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Three out Houstonians join fellow visual artists in reacting to President Donald Trump’s first 100 days in office in a juried exhibition on display from 6 p.m. to 9 p.m. Saturday, April 29 at The Silo at Sawyer Yards.
“All political perspectives were invited to participate, but no pro-Trump works were submitted,” explains Matt Adams, the out Houston art blogger and collector who curated the exhibit, which is titled “The First 100 Days: Artists Respond.”
“Artists throughout history have responded to the political environment,” says Adams. “This art show will take its place in political history as the ‘art demonstration to remember.’ It had to happen—so we made it happen in Houston.”
In February, Adams put out a nationwide call for entries in the exhibit, with more than 100 pieces from 60 artists submitted by the April 2 deadline. From those, Adams selected 60 art works by 46 artists, including Stephanie Gonzalez, Patrick Palmer and Janet Roe of Houston’s LGBT community. Their artwork will adorn three walls, while a 50-foot blank wall will demonstrate the dearth of artists promoting a pro-Trump point of view.
“In my painting ‘Truth and Justice,’ I wanted to proudly present the human form of a woman unabashedly walking forward with her arms outstretched,” says Palmer. “Through the body language, I wanted to not only convey strength and confidence, but I wanted also to capture the mood of the famous statue, Lady Justice, but minus the blindfold. According to Wikipedia, ‘Lady Justice is an allegorical personification of the moral force in judicial systems.’ My ‘Truth and Justice’ is purposefully un-blindfolded; she needs to witness today’s justice.”
Roe is represented by a piece she calls “In Order to Form a More Perfect Union,” which quotes the first three Articles of the U.S. Constitution.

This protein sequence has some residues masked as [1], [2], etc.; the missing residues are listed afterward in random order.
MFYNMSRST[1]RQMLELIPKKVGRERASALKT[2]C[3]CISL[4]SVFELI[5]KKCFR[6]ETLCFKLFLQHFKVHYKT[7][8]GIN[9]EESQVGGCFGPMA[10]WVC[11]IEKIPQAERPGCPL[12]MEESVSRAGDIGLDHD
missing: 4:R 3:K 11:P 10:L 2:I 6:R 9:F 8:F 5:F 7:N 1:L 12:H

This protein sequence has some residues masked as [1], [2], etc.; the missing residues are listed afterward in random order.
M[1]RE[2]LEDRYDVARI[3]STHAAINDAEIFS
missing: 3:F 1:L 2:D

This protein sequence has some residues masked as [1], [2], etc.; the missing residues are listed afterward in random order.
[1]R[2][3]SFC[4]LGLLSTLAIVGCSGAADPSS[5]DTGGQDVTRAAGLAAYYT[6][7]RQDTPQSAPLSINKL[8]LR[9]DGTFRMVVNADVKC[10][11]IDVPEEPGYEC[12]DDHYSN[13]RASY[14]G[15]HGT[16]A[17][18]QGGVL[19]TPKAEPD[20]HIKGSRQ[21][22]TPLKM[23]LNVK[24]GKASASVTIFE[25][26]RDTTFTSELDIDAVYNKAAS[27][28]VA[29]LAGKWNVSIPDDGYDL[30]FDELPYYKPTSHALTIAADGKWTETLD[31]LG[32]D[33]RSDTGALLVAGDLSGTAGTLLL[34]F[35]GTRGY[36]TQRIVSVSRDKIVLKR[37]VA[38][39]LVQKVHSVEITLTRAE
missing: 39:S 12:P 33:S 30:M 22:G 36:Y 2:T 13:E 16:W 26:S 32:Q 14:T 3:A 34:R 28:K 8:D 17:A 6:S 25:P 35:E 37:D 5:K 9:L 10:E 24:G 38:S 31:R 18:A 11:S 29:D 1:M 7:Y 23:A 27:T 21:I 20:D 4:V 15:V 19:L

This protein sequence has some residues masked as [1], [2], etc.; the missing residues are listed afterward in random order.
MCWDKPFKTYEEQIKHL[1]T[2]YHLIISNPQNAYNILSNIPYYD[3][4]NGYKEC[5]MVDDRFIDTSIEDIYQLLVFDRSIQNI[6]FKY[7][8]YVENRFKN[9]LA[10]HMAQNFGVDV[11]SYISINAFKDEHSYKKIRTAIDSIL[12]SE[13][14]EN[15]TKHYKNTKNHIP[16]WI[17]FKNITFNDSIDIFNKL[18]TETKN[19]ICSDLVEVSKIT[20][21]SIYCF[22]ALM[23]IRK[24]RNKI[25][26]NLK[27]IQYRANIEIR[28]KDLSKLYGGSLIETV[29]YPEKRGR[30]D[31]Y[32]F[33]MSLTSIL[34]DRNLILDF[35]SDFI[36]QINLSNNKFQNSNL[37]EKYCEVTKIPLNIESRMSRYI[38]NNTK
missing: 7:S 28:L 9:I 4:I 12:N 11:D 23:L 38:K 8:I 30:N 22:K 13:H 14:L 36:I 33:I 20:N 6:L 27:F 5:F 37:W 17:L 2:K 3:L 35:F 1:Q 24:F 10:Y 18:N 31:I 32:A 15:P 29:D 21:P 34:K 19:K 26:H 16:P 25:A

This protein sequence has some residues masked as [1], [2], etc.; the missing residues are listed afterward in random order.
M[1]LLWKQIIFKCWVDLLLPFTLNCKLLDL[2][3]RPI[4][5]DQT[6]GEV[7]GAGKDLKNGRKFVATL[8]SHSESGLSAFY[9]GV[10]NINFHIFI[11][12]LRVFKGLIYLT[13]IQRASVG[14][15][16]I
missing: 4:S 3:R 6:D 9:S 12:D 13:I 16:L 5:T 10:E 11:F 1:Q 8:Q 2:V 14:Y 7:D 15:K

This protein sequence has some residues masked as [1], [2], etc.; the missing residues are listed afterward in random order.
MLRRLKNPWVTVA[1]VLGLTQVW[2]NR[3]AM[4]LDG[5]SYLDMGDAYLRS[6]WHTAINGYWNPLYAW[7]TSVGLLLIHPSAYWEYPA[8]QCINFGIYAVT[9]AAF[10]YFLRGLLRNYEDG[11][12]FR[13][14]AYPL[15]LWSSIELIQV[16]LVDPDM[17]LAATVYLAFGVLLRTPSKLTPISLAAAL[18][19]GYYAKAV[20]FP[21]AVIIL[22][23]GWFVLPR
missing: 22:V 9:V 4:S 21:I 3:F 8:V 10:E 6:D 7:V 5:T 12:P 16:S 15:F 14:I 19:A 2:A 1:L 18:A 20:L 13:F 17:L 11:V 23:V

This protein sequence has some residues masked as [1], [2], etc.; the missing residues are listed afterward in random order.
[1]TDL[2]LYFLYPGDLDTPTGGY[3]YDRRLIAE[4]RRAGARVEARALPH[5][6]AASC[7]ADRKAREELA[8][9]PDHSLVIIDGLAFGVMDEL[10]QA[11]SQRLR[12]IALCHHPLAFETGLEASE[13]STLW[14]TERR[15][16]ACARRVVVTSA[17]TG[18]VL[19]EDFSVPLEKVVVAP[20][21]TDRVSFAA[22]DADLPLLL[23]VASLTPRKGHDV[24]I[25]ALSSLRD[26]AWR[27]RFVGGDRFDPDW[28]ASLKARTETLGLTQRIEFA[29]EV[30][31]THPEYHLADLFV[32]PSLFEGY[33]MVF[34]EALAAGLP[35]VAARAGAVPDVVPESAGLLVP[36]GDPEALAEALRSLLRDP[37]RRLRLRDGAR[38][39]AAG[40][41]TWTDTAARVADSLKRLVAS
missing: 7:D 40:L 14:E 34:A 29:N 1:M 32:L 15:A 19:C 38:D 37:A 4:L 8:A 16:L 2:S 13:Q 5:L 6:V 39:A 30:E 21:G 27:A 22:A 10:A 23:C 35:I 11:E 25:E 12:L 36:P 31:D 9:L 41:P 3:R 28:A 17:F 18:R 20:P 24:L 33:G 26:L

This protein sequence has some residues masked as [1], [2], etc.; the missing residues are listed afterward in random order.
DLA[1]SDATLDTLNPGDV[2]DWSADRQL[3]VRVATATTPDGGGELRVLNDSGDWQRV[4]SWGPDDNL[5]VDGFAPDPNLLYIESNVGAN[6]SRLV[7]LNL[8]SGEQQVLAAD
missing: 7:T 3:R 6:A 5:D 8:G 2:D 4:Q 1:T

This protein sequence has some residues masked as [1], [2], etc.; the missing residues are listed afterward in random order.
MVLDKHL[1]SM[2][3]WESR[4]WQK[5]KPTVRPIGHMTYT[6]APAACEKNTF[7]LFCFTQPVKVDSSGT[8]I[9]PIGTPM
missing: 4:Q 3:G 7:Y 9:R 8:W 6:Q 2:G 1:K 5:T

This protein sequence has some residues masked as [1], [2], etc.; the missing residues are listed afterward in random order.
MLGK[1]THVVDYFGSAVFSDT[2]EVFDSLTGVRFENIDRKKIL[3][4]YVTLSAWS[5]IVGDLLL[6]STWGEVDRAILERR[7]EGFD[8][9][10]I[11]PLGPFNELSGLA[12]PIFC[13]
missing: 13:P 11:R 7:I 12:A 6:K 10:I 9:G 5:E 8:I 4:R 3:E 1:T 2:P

In the first 100 days of Trump’s presidency, Roe says, “Black has become white and white has become white and the balance of power is eroding. Is it over?”
Three mixed media/abstract works by Gonzalez were selected for the exhibition: “PussyGot Brains,” “Reversing The Roles,” and “A Nation Divided.”
“PussyGot Brains” shows a woman in the 1970s, sitting on a sofa.
“You can tell by her facial expression that something is bothering her,” explains Gonzalez. “I wanted to represent the reaction of an educated woman, a woman who can’t believe the words coming out of the president’s mouth. She wants to fight but she will do it planning and using her brain. I feel like most women nowadays can relate to her, and we are all thinking of what we can do to turn this around. I painted a loose illustration of a brain on her head.”
In “Reversing The Roles,” Gonzalez says, “You see men in line wearing nothing but underwear and shoes and a woman holding a glass of wine staring at the men as if they were meat.”
About “A Nation Divided,” Gonzalez explains, “I understand that he wants to protect the future of America but the reality is that the future of America is no longer white male.”
The works express realistic, abstract and emotional points of view through painting, photography, collage, digital works and sculpture, says Adams.
The exhibit and reception will be held in Room 232 od The Silos at Sayer Yards, 1502 Sawyer St. Houston 77007, in the Washington Arts District.